I have a client who inherited a ton of antique furniture when moving in to a family home. Slowly but surely we are recovering everything with the intention of lightening up, but retaining the traditional vibe.
How about this for a transformation:
SO pretty, right? Seriously, Schumacher can do no wrong.
Progress from another space in this house, with some fabulous wallpaper:
I love working on this house. I have a much more casual/ eclectic thing happening in my own home, but I LOVE getting to play with traditional fabrics and papers and to live vicariously with silks and florals and all the trimmings. How about you: do you ever wish you had a second home to represent a second style?
I haven't done a two ways post in a while, and they really are some of my favorites to create.
So when a friend form one of the design showrooms here told me she just bought some bedding, and that her color palette was coming together, and I showed her a headboard she loved that came in chartreuse and purple--her colors, along with black and white--well, a post was born.
I totally love this. Feels a little Vivian Westwood with the plaid blanket, anglophile portrait pillow, and graphic black and white. Also kind of makes me think of another blogger with a very distinctive style.
And this one feels more "me," like if I was taking the existing shams and those little footstools and making them work for me. It appears I am obsesses with those Ikea sconces, too, which keep making their way into my boards!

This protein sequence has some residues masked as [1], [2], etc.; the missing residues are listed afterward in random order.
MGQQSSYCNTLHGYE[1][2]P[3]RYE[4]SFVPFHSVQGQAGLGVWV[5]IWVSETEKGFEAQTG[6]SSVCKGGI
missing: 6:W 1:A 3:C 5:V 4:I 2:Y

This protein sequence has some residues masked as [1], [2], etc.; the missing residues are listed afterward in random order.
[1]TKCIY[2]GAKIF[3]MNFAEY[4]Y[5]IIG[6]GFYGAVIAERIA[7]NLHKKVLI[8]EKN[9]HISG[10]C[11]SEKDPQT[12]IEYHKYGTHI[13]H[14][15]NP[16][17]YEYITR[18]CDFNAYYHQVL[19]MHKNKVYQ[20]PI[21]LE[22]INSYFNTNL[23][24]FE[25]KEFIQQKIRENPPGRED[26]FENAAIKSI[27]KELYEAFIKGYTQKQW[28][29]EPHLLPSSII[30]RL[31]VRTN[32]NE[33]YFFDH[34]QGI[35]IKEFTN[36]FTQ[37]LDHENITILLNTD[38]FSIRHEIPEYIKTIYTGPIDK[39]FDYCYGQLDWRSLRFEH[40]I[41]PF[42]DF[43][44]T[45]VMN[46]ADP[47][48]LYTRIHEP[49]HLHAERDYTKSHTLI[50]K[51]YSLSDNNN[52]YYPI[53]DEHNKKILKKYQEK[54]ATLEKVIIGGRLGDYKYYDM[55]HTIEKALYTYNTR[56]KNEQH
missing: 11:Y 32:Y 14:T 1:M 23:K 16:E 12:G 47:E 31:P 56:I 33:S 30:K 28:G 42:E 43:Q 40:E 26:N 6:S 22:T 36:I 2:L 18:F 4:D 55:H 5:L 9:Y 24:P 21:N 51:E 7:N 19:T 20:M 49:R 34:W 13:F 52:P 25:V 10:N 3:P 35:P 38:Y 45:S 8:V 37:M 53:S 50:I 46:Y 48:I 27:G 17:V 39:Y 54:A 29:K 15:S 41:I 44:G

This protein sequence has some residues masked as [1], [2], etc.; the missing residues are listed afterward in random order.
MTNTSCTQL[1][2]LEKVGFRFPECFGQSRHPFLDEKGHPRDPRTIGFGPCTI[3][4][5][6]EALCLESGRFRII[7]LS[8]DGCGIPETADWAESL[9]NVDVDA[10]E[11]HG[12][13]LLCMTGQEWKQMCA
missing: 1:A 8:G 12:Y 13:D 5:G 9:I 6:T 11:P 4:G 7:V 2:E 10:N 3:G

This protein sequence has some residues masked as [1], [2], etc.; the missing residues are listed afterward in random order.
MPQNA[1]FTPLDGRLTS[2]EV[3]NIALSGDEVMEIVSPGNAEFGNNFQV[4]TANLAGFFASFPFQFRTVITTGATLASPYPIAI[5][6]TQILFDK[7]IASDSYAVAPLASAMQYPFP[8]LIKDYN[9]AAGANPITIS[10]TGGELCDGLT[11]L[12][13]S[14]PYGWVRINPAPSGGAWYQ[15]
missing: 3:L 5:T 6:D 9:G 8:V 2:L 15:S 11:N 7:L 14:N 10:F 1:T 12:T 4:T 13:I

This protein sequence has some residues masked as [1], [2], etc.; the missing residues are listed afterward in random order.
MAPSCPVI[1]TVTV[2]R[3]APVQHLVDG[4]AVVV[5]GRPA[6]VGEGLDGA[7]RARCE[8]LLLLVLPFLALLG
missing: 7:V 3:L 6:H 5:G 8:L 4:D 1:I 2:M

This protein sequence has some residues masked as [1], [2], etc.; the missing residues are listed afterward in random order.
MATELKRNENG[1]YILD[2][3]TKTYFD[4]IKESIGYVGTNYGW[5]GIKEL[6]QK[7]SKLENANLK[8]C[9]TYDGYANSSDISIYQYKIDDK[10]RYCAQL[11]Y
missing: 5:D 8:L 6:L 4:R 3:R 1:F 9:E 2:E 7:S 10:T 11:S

Want to take a closer look? First look here, second look here.
I have been receiving dispatches from New Jersey, including a shot of the perfect dresser in the little niche (where once I dreamed of a built-in crib), and the paint treatment with that fabulous orange racing stripe!
I hit up the new(ish) FLOR store here in Minneapolis on Friday to find the perfect grey and white tiles to create the offset stripe rug, and I am psyched to use both the bookworm shelf and Debbie Carlos's kick-ass fireworks print in the same project.
The upholstered screen is an idea-in-progress to kill two birds with one stone: this tiny nursery was never meant to house a wee one, and the whole-house sound system is taking up one corner. There is also no door, as this once-office is just off the second floor landing. The idea is to create a hinged screen that swings to cover the sound system when anyone is in the room, and swings the other way to close off the space when baby boy is sleeping. We'll see how it comes together....
Many of you told me, in comments here or off-line, that you found this post "refreshing." I'm so glad! I always like to know that I'm not alone, no matter what it is that's getting me down. I guess it's just human to want to know there are others out there having similar experiences, whether it is serious business or, oh, just decorating.
I'll try not to make you regret it by sharing some of my other "decision making" from last week. Like so:
Should the girls room just have solid orange headboards? Does the orange need a little black edge?
(This is a particularly stupid exercise, because this choice is all about the color and the density of the pattern, both of which can be WAY wrong based on on-line images. I am calling in samples, but I am impatient.)
(Also, I do not own a Donald Baechler artwork as seen above, but I would like to. I have this crazy notion that I will do something similar with my TV-covering artwork, but I will refer you back to my recent fail.)
As an aside, there are all kinds of ways to mock up your ideas. Today I cut up a bunch of post it notes to figure out if my FLOR plan was going to work for this nursery. This is what I sent my client: